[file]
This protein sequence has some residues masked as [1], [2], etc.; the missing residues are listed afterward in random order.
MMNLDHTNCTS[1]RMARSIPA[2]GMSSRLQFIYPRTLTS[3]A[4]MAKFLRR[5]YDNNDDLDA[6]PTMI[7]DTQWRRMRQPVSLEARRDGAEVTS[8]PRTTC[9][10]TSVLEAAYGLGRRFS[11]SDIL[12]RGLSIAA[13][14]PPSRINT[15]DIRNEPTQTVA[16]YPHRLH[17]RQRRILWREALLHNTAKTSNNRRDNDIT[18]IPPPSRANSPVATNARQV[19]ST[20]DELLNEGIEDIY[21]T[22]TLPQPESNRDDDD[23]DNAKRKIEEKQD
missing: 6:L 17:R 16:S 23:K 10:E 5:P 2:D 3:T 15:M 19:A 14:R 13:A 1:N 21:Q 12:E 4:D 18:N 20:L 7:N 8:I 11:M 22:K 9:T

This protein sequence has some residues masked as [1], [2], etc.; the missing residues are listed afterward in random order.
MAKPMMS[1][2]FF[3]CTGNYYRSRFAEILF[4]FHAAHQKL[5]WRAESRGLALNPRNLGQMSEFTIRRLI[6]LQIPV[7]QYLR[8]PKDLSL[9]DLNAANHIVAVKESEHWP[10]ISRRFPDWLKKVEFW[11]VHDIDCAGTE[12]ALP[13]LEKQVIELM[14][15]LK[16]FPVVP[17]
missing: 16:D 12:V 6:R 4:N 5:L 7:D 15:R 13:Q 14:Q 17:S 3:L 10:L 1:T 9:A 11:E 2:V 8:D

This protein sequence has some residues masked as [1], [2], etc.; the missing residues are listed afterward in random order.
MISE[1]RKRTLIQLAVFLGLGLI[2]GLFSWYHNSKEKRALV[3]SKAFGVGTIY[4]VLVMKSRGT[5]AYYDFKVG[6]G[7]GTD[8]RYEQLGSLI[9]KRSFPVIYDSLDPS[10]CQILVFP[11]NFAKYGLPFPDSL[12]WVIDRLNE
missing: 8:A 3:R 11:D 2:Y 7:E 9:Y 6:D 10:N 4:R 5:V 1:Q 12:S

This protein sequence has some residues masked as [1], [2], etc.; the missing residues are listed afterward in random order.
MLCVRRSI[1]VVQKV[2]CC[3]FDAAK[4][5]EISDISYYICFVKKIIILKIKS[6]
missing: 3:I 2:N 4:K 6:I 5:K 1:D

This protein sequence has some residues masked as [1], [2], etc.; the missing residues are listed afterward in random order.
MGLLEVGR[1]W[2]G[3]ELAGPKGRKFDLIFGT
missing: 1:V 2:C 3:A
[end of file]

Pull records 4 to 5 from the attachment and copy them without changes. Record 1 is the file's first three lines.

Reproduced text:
This protein sequence has some residues masked as [1], [2], etc.; the missing residues are listed afterward in random order.
MLCVRRSI[1]VVQKV[2]CC[3]FDAAK[4][5]EISDISYYICFVKKIIILKIKS[6]
missing: 3:I 2:N 4:K 6:I 5:K 1:D

This protein sequence has some residues masked as [1], [2], etc.; the missing residues are listed afterward in random order.
MGLLEVGR[1]W[2]G[3]ELAGPKGRKFDLIFGT
missing: 1:V 2:C 3:A